Reading Thomas Pynchon

Reading Thomas Pynchon is a pretty unique experience and can be quite unnerving too. Particularly, the beginning can be intimidating and can put of quite a few. However, once you get past those initial hiccups, you are in for a heck of a ride. From the limited experience I have based on reading only 3 of his novels, I will try to distill my reading experience, which I believe would be common for most others and as such act as a pointer to new readers wanting to get into him. This is not a post on any of his works, only about the experience of reading him.
His novels are pretty large running into 300 pages at the least and running up to and more than 700 pages. For the first 50-100 pages or even more it would feel like you have been transported to the tower of Babel, just at the moment when the people there started speaking different languages. Such a polyphony of voices assault you in the first 50-100 pages. Characters keep getting introduced in passing and seemingly left hanging. Some (seemingly) random events occur. It's like throwing down most of the pieces of a jigsaw puzzle in a completely random manner. But just persist through this and read the initial parts quite carefully since it has a bearing on what comes further.
Once you get over the initial pages, things start to become slightly more clear. You can start piecing together the pieces of the puzzle as it were. But it does not mean that everything gets clear. Pynchon still has a lot of tricks up his sleeve and throws even more pieces of the puzzle and introduces new characters too, but by and large, at this point you should have some idea of the novel.
The last phase is when the story ends or is about to end. You would have formed a image based on the puzzles, but you never are sure if this image is what the author intended or whether you have pieced together an altogether completely different image of your understanding of the novel. But don't lose heart on this. Lets leave the in-depth study and analysis of Pynchon to academics and professional critics whose livelihood it is. As a reader, just enjoy the ride Pynchon provides you through the 3 phases I have mentioned above. You can anyway, comeback to the novel again and read it and piece together again your understanding. As they say in the cliche, it's the journey that matters,not the destination, so it is with Pynchon. So, fasten your seat belts and get ready for a psychedelic trip.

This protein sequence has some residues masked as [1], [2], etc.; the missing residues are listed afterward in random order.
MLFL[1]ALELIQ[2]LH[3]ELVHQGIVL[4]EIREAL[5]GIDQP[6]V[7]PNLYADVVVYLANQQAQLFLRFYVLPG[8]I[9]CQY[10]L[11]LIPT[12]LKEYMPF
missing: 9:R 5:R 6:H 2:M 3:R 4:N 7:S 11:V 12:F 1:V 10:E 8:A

Saturday, February 12, 2011

Aunt Julia And The Script Writer - In Praise Of The Master 'Mario Vargas Losa'

'Aunt Julia And The Script Writer' is one of the most hilarious and crazy novels I have read. What makes this novel even more special, is that it is written by Mario Vargas Losa, who once again shows his ability to straddle various genres in writing and hardly missing a beat. The man has written hard hitting political works (The Feast Of the Goat), experimental works with the form of the novel (The Green House), erotic works where imagination is more erotic than the real (The notebooks of Don Rigoberto), about myths (The Story Teller) and even a coming of age tale (The time of the Hero). With this novel, he proves to be a master in of the satire/spoof in an extremely funny way. We would rarely get a writer, whose output is so diverse.
Party autobiographical, (Losa married his aunt which ended in a divorce later), the novel concerns the narrator (losa aged 18 at that time) and his aunt Julia, whom he meets and falls in love with. More than his studies, losa is interested in writing and works part time at a radio station. The radio station has it's own share of odd ball characters like the person who prepares the news in losa's absence and for whom no news is complete without having any disaster in it. (If there is no such news for the day, he inserts his own disasters with his unique brand of morbid humor) The radio station gets a new Bolivian writer (Pedro Camacho) to write soap operas for it. As Mario meets his aunt and falls in love with her, Pedro Camacho's operas become a huge hit. The actual incidents in Losa's life are alternated with episodes from the various soaps that are written by Pedro.
The episodes from the various soaps are extremely funny and true to form with respect to soaps. Each one of the episodes end with a question being asked to the reader/listener. What is going to happen now/Will Mr.YYY come to know the truth/How will this end etc. We are clearly in soap opera territory here. I don't know how close these episodes are to the reality of Peruvian soap operas, but they sure seem to be a hell a lot more funny than the crap that is being dished out in India. Losa does not miss anything and captures the nuances (!) of the soap operas exactly. Most of the stories are seriously funny, like the one where patricide is committed, the one about the lodge owner. 
As Losa's romance with his Aunt progress, Pedro's personal life gets hit by unknown forces (this is never told clearly as to why, though there are some hints thrown in). As Losa's family come to know about their romance and try to end it, at the other end Pedro's mind implodes, resulting in even crazier episodes of soaps where characters who were dead come alive, characters in one serial somehow cross over to the other. Even though this is insanely funny, one has to feel for Pedro losing his mind. As for Losa, he plans to marry his Aunt against his family's wishes. The part where they run of to get married and face much problems (no priest etc) is another absolute riot of humor. 
The epilogue has Losa returning back after having divorced his aunt and marrying one of his cousins. He meets Pedro, now a lowly worker and his wife (and we get an idea of pedro's troubles). The story ends on a bitter sweet note at Pedro's current condition.